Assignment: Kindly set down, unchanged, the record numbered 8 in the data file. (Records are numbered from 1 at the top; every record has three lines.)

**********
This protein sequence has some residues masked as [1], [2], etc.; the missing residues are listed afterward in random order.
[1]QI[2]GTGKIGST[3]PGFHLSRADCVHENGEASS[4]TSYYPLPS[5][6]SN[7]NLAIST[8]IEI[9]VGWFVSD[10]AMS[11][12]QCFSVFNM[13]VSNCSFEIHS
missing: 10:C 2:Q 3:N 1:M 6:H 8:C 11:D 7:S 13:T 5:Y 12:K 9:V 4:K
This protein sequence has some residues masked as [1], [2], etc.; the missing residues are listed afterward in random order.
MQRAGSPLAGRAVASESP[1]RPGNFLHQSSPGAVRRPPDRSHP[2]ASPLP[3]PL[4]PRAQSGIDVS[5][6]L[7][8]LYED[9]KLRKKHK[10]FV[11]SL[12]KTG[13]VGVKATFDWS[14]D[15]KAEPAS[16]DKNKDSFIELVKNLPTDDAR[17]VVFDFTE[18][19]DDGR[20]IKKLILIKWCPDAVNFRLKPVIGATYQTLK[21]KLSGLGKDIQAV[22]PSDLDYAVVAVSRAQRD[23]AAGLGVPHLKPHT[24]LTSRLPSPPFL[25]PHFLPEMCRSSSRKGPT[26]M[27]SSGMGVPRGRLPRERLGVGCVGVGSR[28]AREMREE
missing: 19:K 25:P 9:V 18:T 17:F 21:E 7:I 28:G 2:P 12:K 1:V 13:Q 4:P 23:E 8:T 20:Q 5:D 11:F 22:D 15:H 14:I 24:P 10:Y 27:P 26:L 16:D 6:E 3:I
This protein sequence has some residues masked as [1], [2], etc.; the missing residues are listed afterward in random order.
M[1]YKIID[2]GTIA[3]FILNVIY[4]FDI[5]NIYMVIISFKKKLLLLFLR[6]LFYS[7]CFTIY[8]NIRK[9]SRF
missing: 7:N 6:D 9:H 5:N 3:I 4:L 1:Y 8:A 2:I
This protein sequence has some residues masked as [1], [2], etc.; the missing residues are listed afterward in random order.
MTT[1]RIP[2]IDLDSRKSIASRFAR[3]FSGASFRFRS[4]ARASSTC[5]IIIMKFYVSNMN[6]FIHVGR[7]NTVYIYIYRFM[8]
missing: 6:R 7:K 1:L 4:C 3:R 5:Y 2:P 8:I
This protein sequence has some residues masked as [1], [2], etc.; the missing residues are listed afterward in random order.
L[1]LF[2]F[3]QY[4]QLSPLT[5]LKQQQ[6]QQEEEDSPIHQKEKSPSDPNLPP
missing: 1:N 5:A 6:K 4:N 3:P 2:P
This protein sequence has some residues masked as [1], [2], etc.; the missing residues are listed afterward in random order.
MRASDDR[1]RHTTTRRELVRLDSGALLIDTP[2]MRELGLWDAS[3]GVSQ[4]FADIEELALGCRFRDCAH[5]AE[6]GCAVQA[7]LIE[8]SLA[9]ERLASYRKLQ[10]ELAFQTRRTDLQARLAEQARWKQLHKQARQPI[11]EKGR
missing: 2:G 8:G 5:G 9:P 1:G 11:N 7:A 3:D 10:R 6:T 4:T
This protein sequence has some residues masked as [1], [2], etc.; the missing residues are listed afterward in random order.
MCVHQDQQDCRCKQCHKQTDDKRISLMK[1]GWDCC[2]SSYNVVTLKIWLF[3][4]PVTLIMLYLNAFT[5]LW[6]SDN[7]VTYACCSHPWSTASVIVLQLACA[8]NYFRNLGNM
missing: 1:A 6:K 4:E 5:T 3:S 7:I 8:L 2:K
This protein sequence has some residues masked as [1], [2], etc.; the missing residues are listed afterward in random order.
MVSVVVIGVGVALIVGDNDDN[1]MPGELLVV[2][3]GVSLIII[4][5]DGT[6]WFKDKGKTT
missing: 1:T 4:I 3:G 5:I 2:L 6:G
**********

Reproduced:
This protein sequence has some residues masked as [1], [2], etc.; the missing residues are listed afterward in random order.
MVSVVVIGVGVALIVGDNDDN[1]MPGELLVV[2][3]GVSLIII[4][5]DGT[6]WFKDKGKTT
missing: 1:T 4:I 3:G 5:I 2:L 6:G